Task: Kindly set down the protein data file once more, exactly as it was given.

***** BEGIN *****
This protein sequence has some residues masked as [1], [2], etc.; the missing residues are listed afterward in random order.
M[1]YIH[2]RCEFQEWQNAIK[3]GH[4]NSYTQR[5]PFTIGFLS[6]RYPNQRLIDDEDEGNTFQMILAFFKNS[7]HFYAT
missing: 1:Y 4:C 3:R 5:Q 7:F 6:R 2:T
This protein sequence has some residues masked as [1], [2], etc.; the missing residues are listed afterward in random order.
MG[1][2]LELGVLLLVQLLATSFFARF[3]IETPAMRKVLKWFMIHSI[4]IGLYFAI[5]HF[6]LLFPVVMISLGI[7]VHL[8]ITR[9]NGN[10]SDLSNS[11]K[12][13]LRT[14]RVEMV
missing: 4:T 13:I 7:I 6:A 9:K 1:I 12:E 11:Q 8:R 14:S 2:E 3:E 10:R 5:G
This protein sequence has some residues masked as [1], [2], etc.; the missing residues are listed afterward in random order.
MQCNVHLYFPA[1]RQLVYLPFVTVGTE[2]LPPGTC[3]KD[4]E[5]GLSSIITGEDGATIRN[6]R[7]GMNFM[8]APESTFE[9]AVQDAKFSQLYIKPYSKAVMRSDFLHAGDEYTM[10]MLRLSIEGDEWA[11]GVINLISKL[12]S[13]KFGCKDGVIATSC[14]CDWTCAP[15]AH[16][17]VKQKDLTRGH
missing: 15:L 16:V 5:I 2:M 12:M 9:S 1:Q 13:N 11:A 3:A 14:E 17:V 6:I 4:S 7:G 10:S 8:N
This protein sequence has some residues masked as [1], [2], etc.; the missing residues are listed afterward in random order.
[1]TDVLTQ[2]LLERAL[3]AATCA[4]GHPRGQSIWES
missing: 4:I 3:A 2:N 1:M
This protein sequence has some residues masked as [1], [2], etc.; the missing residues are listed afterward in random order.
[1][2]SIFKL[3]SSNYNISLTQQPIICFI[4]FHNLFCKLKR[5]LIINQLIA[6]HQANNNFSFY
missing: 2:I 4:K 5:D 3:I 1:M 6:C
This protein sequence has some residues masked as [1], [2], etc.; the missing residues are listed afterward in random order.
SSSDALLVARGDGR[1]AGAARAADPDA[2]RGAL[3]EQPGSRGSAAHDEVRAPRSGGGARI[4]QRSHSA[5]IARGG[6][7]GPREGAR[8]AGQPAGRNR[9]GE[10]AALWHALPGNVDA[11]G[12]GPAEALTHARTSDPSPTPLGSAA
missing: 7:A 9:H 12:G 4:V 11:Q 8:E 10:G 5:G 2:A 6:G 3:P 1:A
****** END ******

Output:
This protein sequence has some residues masked as [1], [2], etc.; the missing residues are listed afterward in random order.
M[1]YIH[2]RCEFQEWQNAIK[3]GH[4]NSYTQR[5]PFTIGFLS[6]RYPNQRLIDDEDEGNTFQMILAFFKNS[7]HFYAT
missing: 1:Y 4:C 3:R 5:Q 7:F 6:R 2:T
This protein sequence has some residues masked as [1], [2], etc.; the missing residues are listed afterward in random order.
MG[1][2]LELGVLLLVQLLATSFFARF[3]IETPAMRKVLKWFMIHSI[4]IGLYFAI[5]HF[6]LLFPVVMISLGI[7]VHL[8]ITR[9]NGN[10]SDLSNS[11]K[12][13]LRT[14]RVEMV
missing: 4:T 13:I 7:I 6:A 9:K 1:I 12:E 11:Q 8:R 14:S 2:E 3:E 10:R 5:G
This protein sequence has some residues masked as [1], [2], etc.; the missing residues are listed afterward in random order.
MQCNVHLYFPA[1]RQLVYLPFVTVGTE[2]LPPGTC[3]KD[4]E[5]GLSSIITGEDGATIRN[6]R[7]GMNFM[8]APESTFE[9]AVQDAKFSQLYIKPYSKAVMRSDFLHAGDEYTM[10]MLRLSIEGDEWA[11]GVINLISKL[12]S[13]KFGCKDGVIATSC[14]CDWTCAP[15]AH[16][17]VKQKDLTRGH
missing: 15:L 16:V 5:I 2:M 12:M 9:S 1:Q 13:N 11:A 3:A 14:E 17:V 6:I 4:S 7:G 10:S 8:N
This protein sequence has some residues masked as [1], [2], etc.; the missing residues are listed afterward in random order.
[1]TDVLTQ[2]LLERAL[3]AATCA[4]GHPRGQSIWES
missing: 4:I 3:A 2:N 1:M
This protein sequence has some residues masked as [1], [2], etc.; the missing residues are listed afterward in random order.
[1][2]SIFKL[3]SSNYNISLTQQPIICFI[4]FHNLFCKLKR[5]LIINQLIA[6]HQANNNFSFY
missing: 2:I 4:K 5:D 3:I 1:M 6:C
This protein sequence has some residues masked as [1], [2], etc.; the missing residues are listed afterward in random order.
SSSDALLVARGDGR[1]AGAARAADPDA[2]RGAL[3]EQPGSRGSAAHDEVRAPRSGGGARI[4]QRSHSA[5]IARGG[6][7]GPREGAR[8]AGQPAGRNR[9]GE[10]AALWHALPGNVDA[11]G[12]GPAEALTHARTSDPSPTPLGSAA
missing: 7:A 9:H 12:G 4:V 11:Q 8:E 10:G 5:G 2:A 6:G 3:P 1:A